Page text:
Erica vernicosa E.G.H.Oliv.
Common names: varnished heath (Eng.), vernisteheid (Afr.)
This shrublet produces numerous, tiny, purplish-pink flowers from late summer till winter (mid-February to June) and makes a rewarding container plant.
Erica vernicosa is a low growing, spreading, evergreen shrublet and grows up to 100 mm high. It forms main branches which grow flat, near the ground, and often develop roots. Secondary upright branchlets emerge from the main branches and can grow up to ± 200 mm long.
The 3-nate leaves are elliptic to lanceolate and abaxially (away from the axis) rounded with no distinct edges. The small, shiny and sticky, 3-nate flowers, with 4 exserted stamens, appear in 1 or 2 whorls at the ends of secondary and tertiary branchlets. The flowers take an umbel-like shape when appearing in 2 whorls. The tiny seed, which is ± 1.2 × 1.1 mm, takes the form of an indehiscent fruit.
Erica vernicosa is not threatened, it has a conservation status of Least Concern (LC).
Distribution and habitat
This plant is a South African endemic and is quite commonly found on sandy limestone soils of De Hoop, in the Western Cape. It has a low-growing, spreading habit and can cover large open ground areas between shrubs such as proteas and restios. Plants growing on more rocky parts of hills tends to grow upright to at least 500 mm tall.
Derivation of name and historical aspects
The genus name Erica is derived from the Greek word ereiko, which means ‘to break’, this could refer to the stem of the plant that breaks or tears easily due to excessive wind or when not carefully handled. It is interesting to note that the Latin word for heath or broom is ereiko, and ericas are commonly referred to as heaths. The specific epithet vernicosa is Latin and means ‘varnished’ and refers to the fact that the flowers are coated with a sticky shiny layer.
This plant was observed to be pollinated by insects, they play a major role in carrying out the pollination process. The small seeds of heaths can remain viable for long periods in the soil bank, they will germinate when conditions become favourable.
Erica vernicosa flowers over a long period and is quite an attractive species that grows well in a container. This plant also makes an excellent companion plant when planted in garden beds with other fynbos species such as those in the Restionaceae, Proteaceae and the Rutaceae families.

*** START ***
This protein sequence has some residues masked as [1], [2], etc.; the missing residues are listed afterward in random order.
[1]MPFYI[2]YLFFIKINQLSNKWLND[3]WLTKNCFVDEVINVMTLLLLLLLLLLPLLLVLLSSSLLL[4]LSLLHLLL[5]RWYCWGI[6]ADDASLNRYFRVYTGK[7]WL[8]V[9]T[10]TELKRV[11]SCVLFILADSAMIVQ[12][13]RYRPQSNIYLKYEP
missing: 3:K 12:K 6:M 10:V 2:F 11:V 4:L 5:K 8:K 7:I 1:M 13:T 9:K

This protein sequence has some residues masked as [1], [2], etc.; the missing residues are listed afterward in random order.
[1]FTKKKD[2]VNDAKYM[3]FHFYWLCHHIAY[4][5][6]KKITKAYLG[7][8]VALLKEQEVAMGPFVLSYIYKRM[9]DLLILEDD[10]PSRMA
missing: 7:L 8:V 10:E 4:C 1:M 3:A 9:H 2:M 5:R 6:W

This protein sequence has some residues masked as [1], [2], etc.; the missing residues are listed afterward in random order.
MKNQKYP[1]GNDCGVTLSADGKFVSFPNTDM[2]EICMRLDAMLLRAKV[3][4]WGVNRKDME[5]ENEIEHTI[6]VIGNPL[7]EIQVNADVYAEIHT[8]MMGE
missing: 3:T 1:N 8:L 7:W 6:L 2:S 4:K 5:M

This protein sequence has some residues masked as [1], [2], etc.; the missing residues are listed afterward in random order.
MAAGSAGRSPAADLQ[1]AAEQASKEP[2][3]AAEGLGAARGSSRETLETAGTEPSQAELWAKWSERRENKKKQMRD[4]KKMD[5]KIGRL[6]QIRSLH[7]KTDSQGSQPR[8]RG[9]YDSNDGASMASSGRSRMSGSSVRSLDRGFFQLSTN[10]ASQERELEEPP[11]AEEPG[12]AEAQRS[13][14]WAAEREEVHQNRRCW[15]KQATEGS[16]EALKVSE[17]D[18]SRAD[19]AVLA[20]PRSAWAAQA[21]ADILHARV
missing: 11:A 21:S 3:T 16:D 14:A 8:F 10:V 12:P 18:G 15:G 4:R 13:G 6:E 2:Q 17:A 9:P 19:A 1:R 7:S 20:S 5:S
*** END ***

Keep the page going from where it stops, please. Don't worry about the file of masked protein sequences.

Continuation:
Growing Erica vernicosa
Erica vernicosa grows well in soil with a pH ranging from 5.5-6.7 and prefers a sunny position away from direct wind. Regular pruning and feeding with an organic liquid fertilizer will encourage new growth and flowering.
Take cuttings 2 months after flowering, take heel or nodal cuttings from semi-hard wood. Trials have shown that cuttings made ± 40–50 mm in size root best when a rooting hormone for semi hard wood cuttings is applied. Use a rooting medium made up of 50% fine-milled bark and 50% polystyrene chips for the cuttings. Ideal conditions to propagate this plant successfully requires a constant bottom heat of 24°C and regular misting of the cuttings at least every 10 minutes. Plant the cuttings into small pots when rooted, in a soil mixture of 8 parts bark and 3 parts sand, water well. Apply an organic liquid fertiliser every 2 weeks. It will take ± 3 months for the cuttings to be ready for planting out.
Sow seeds in the cooler months of the year, around April and May when the temperature naturally starts to drop. Use seed trays about a 100 mm deep, filled with equal parts of river sand and sifted composted bark. Place a thin layer of chipped stones in the bottom of the seed tray to allow for good drainage. Mix the small seeds with fine river sand to allow for an even spread of the seeds. Place the trays in a warm and sheltered spot and keep the medium moist by watering with a fine hose. The seeds will start to germinate within ± 2 months. The seedlings can be successfully planted out once they reach 10 mm height.
Ericas are not much prone to attacks by pests, therefore preventative measures such as not to sow seeds too dense and to maintain good air circulation can prevent fungal attacks. Thrips and cutworm can be easily controlled by applying an appropriate product and by following application directions carefully.
- Goldblatt, P. & Manning, J. 2000. Cape Plants. A conspectus of the Cape flora of South Africa. Strelitzia 9. National Botanical Institute, Pretoria & Missouri Botanical Garden, Missouri.
- Kamundi, D.A. & Victor, J.E. 2006. Erica vernicosa E.G.H.Oliv. National Assessment: Red List of South African Plants version 2020.1. Accessed on 2021/10/29
- Oliver, EGH. 2000. Systematics of Ericeae (Ericaceae-Ericoideae): species with indehiscent and partially dehiscent fruits. Contributions from the Bolus Herbarium 19: 3–472.
- Pienaar, K. & Smith, G.F. 2011. The southern African what flower is that? An essential guide to garden plants. Struik, Cape Town.
- Plants of the World online. Erica vernicosa E.G.H Oliv. https://powo.science.kew.org/taxon/urn:lsid:ipni.org:names:1017323-1#distribution-map. Accessed 06/04/2022.
Kirstenbosch National Botanical Garden
Plant Type: Shrub
SA Distribution: Western Cape
Soil type: Sandy
Flowering season: Late Summer, Autumn, Winter
PH: Acid, Alkaline, Neutral
Flower colour: Purple, Pink
Aspect: Full Sun
Gardening skill: Average